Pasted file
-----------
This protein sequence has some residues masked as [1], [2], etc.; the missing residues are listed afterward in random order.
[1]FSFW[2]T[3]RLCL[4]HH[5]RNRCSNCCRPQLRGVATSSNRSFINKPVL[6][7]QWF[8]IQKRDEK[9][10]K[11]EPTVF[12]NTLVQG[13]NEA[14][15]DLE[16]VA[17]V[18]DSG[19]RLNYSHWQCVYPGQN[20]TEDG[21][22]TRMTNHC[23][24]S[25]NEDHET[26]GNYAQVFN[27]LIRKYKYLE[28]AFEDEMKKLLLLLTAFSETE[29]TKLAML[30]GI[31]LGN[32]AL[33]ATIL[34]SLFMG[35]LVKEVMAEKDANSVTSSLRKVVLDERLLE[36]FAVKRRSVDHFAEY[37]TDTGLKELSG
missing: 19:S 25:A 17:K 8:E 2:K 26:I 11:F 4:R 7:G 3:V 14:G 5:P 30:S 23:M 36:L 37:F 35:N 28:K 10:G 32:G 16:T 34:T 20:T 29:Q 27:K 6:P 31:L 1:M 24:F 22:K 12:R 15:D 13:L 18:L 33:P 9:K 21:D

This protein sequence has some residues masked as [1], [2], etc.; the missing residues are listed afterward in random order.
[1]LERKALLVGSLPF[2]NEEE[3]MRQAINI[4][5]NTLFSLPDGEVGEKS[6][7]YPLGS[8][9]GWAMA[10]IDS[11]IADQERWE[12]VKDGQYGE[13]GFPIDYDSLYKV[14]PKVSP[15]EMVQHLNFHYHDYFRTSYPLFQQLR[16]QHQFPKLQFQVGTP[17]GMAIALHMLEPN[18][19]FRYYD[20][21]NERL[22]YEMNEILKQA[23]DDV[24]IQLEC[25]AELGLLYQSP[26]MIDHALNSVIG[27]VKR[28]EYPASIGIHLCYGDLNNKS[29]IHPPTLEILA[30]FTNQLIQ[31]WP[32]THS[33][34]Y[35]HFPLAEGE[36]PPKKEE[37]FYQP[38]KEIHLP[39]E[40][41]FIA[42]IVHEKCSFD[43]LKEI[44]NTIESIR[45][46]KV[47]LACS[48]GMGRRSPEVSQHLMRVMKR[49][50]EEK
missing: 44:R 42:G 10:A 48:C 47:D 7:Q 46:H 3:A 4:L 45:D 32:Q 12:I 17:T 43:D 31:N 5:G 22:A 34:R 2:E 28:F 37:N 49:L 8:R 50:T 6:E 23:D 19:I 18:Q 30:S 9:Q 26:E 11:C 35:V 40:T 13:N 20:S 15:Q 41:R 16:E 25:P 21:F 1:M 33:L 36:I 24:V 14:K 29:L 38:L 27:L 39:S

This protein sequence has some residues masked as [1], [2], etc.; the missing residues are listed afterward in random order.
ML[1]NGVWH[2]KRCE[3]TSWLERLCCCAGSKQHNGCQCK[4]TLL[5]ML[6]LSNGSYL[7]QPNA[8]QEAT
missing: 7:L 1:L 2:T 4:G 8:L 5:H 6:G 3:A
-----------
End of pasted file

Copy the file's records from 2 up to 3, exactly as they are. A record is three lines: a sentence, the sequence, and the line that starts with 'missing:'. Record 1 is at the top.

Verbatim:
This protein sequence has some residues masked as [1], [2], etc.; the missing residues are listed afterward in random order.
[1]LERKALLVGSLPF[2]NEEE[3]MRQAINI[4][5]NTLFSLPDGEVGEKS[6][7]YPLGS[8][9]GWAMA[10]IDS[11]IADQERWE[12]VKDGQYGE[13]GFPIDYDSLYKV[14]PKVSP[15]EMVQHLNFHYHDYFRTSYPLFQQLR[16]QHQFPKLQFQVGTP[17]GMAIALHMLEPN[18][19]FRYYD[20][21]NERL[22]YEMNEILKQA[23]DDV[24]IQLEC[25]AELGLLYQSP[26]MIDHALNSVIG[27]VKR[28]EYPASIGIHLCYGDLNNKS[29]IHPPTLEILA[30]FTNQLIQ[31]WP[32]THS[33][34]Y[35]HFPLAEGE[36]PPKKEE[37]FYQP[38]KEIHLP[39]E[40][41]FIA[42]IVHEKCSFD[43]LKEI[44]NTIESIR[45][46]KV[47]LACS[48]GMGRRSPEVSQHLMRVMKR[49][50]EEK
missing: 44:R 42:G 10:A 48:C 47:D 7:Q 46:H 3:A 4:L 45:D 32:Q 12:I 17:T 43:D 31:N 5:G 22:A 34:R 2:E 28:F 37:N 49:L 8:R 50:T 6:E 23:D 19:I 18:Q 30:S 9:Q 26:E 11:C 35:V 40:T 13:N 20:S 15:Q 41:R 16:E 25:P 21:F 1:M 33:L 36:I 24:V 14:K 29:L 38:L 27:L 39:S

This protein sequence has some residues masked as [1], [2], etc.; the missing residues are listed afterward in random order.
ML[1]NGVWH[2]KRCE[3]TSWLERLCCCAGSKQHNGCQCK[4]TLL[5]ML[6]LSNGSYL[7]QPNA[8]QEAT
missing: 7:L 1:L 2:T 4:G 8:L 5:H 6:G 3:A